Calling themselves Assassin Ashley, Sniper Sarah and Bull's Eye Betty, these feisty femmes love hurling axes at targets. In fact, Wellington-based Ashley Lemasters, Sarah Hilyard and Erika Slaughter enjoy axe throwing so much, they are carving careers out of it!
"There's something really satisfying about sinking an axe into a chunk of wood!" says Erika, 30, who is a long way from her hometown of Austin, Texas. Like her boss Sarah and colleague Ashley, the flame-haired gal works as an instructor at Sweet Axe Throwing, New Zealand's first indoor venue dedicated to the sport.
For these target-piercers, a big part of the fun in being "axe-perts" is empowering other females to step outside their comfort zones.
"My male flatmate told me, 'You can drink your rum, you throw axes for a living and you stick up for yourself – you're the definition of a bad-ass woman!'" laughs Erika, who learnt to hurl an axe as a teen.
For Cleveland-born Ashley, 30, it was in New Zealand she first tossed an axe. "I wanted to try it in the States but never got a chance to," she says. "I really enjoy that people think it's a dude thing, then come in and see I'm their teacher. I love being able to show that as a woman, I can do this!"
Ashley says women can step into the venue a bit timid but often flourish when they discover they can do better than the men they're with.
"It especially feels good when the guys tease each other, like, 'You throw like a girl,' and I say, 'No, if you threw like a girl, you'd be winning right now!'"
For Sarah, throwing the 1.3kg axes started as a hobby in her hometown of Sydney. But after moving to windy Wellington in 2016 with boyfriend Lloyd Bombell, 38, the couple went into the axe business, which she now juggles with an admin job.
The biggest misconception about the sport, says the 32-year-old, is that you need to be strong. "The technique is close to a cricket bowl and the concept is kind of like darts on steroids! You can leave everything you know about throwing at the door and that's why women are often faster at picking it up – because they tend to listen better!"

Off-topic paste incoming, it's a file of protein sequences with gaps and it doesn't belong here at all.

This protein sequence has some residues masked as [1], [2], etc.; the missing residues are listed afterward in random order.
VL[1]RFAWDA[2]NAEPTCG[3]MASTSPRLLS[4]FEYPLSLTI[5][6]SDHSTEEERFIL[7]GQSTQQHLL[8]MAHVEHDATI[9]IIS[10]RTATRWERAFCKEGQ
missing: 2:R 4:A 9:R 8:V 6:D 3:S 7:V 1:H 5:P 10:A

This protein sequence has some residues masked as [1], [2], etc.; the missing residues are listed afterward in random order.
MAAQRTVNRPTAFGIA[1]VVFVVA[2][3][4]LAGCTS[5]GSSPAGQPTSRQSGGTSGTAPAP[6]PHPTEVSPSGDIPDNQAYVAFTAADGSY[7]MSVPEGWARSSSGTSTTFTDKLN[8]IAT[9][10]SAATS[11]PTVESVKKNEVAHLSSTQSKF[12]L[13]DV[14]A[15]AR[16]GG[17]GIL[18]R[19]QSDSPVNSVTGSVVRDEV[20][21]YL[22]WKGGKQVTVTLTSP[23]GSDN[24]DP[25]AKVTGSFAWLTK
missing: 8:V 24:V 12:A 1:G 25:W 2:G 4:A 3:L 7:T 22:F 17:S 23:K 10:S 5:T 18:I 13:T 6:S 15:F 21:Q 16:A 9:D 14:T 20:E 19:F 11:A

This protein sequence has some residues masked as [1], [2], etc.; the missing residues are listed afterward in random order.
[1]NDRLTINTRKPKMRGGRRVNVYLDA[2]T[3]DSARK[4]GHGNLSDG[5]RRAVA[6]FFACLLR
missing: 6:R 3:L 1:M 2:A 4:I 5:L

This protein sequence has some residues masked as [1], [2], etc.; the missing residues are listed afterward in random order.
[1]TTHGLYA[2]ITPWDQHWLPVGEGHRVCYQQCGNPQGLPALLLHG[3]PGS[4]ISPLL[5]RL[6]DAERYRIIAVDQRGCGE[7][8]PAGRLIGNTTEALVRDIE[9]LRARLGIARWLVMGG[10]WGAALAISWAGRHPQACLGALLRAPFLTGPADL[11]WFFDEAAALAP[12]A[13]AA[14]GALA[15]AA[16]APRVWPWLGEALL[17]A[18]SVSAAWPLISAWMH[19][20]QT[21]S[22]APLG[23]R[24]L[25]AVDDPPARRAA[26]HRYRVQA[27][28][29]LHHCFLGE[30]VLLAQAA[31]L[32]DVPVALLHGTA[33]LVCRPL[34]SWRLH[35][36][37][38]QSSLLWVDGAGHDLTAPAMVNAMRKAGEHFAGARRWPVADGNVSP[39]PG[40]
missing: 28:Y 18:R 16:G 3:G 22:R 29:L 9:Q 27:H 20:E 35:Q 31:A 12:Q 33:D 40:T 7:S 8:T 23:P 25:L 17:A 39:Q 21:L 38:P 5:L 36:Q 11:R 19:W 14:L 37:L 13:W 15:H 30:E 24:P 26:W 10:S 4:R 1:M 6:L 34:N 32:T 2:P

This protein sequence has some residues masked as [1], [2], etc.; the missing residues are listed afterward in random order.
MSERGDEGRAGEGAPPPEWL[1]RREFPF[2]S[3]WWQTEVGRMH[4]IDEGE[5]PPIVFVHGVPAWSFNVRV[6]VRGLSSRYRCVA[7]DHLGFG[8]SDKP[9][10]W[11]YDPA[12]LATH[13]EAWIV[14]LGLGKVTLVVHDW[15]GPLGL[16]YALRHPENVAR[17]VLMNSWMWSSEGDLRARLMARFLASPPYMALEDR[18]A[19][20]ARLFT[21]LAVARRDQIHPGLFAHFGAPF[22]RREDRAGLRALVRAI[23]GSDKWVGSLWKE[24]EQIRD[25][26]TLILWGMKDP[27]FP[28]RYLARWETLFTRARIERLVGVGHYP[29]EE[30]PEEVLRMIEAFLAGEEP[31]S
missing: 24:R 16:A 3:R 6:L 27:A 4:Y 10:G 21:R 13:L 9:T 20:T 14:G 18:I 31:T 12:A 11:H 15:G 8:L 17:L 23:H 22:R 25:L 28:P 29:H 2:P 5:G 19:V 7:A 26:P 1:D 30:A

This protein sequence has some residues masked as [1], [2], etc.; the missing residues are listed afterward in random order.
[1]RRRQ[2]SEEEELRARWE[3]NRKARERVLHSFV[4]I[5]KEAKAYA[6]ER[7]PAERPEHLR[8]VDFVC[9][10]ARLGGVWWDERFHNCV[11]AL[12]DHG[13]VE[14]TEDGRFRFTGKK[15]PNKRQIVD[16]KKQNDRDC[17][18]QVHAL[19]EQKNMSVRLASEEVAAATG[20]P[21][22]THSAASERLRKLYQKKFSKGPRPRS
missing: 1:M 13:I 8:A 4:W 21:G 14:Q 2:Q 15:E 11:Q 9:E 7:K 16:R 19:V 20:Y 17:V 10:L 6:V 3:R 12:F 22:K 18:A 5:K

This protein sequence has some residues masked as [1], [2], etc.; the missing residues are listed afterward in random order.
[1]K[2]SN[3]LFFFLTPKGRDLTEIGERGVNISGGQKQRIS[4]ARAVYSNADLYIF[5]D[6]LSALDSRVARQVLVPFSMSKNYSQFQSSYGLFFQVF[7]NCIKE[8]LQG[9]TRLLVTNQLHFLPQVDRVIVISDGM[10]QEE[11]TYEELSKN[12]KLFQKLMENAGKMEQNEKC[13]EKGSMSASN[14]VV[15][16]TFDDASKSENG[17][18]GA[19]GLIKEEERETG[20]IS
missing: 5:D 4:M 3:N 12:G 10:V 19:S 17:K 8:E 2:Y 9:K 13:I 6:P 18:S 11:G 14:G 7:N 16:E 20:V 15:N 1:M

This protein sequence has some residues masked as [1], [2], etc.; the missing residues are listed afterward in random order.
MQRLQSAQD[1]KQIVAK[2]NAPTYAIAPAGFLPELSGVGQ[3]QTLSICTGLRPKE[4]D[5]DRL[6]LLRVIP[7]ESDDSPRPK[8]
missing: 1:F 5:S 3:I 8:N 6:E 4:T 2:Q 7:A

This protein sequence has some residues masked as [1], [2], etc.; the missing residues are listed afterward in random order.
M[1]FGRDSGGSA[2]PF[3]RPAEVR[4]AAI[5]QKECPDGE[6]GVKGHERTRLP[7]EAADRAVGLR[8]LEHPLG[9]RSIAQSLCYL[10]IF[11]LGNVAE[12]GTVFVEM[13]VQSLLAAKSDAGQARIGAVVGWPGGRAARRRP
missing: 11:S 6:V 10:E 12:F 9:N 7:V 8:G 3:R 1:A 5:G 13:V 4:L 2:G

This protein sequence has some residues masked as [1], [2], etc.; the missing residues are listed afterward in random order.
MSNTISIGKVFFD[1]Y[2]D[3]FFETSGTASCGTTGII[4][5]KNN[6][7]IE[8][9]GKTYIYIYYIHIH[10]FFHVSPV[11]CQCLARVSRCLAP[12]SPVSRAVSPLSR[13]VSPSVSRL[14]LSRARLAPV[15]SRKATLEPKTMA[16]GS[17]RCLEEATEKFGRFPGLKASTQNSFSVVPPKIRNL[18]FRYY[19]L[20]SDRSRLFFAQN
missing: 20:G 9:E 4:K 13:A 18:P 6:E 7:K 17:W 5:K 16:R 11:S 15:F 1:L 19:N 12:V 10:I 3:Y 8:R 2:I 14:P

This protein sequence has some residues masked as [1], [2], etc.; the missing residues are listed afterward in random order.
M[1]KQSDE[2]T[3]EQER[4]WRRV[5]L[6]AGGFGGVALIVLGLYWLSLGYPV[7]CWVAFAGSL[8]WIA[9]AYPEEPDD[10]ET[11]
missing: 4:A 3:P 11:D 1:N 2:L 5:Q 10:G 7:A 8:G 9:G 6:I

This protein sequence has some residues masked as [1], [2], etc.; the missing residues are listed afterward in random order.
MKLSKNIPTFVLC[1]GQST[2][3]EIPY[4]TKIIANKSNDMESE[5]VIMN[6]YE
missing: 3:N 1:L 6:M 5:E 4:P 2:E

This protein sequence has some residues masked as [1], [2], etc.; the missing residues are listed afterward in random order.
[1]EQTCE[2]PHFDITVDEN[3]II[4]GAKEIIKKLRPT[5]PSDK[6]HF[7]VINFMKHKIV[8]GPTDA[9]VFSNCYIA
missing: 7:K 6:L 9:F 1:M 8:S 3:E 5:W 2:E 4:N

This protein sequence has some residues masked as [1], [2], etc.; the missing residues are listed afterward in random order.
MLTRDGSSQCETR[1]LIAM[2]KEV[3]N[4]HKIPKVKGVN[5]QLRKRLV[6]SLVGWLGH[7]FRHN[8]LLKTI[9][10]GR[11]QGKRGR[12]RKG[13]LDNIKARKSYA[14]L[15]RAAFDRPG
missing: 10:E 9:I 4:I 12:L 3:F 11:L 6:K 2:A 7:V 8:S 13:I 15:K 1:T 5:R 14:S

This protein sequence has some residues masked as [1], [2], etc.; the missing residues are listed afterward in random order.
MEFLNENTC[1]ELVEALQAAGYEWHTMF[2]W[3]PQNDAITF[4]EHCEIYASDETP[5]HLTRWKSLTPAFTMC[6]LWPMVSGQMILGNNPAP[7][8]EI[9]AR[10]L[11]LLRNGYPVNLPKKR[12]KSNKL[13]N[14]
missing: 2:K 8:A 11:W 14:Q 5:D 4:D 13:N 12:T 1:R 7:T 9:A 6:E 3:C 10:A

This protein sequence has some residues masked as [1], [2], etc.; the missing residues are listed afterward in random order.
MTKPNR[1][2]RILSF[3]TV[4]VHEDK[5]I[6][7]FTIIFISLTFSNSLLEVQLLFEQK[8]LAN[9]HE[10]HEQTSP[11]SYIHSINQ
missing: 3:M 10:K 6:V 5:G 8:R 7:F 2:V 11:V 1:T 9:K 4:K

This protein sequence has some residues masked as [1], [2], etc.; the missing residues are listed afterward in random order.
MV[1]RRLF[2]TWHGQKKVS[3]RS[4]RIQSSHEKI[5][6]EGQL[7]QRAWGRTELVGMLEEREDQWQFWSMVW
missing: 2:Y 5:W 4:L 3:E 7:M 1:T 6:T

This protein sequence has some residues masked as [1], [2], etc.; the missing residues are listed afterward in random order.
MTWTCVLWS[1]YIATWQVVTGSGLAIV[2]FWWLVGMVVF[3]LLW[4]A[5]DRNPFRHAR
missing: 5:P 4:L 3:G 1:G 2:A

Sarah admits there have been a few requests to put photos on targets, usually by people fresh from a break-up. She laughs, "But we're peaceful folk. Our big rule is no-one feels threatened or unsafe."
However, Erika admits to a bit of targeted visualisation. "When my messy flatmate has left polenta all over the kitchen, I'll meditate on that, throwing the axe at the board!"
The trio are part of the World Axe-Throwing League, which has hundreds of members from around the globe. Each week they record the highest scores made at their work, so they can send the top thrower to the World Championships in the US in December. Of course, they hope it's one of them.
They have advice for other women wanting to try axe throwing: "It's all about the body, not the strength, and you shouldn't be afraid," Ashley says. "Some people get freaked out about the sharpness of the axe or the noise when it hits the wood, but it's not going to hurt you if you listen to us."
She adds, "The biggest injury we've had is a splinter because there's a lot of wood around! It's very safe if it's done correctly."
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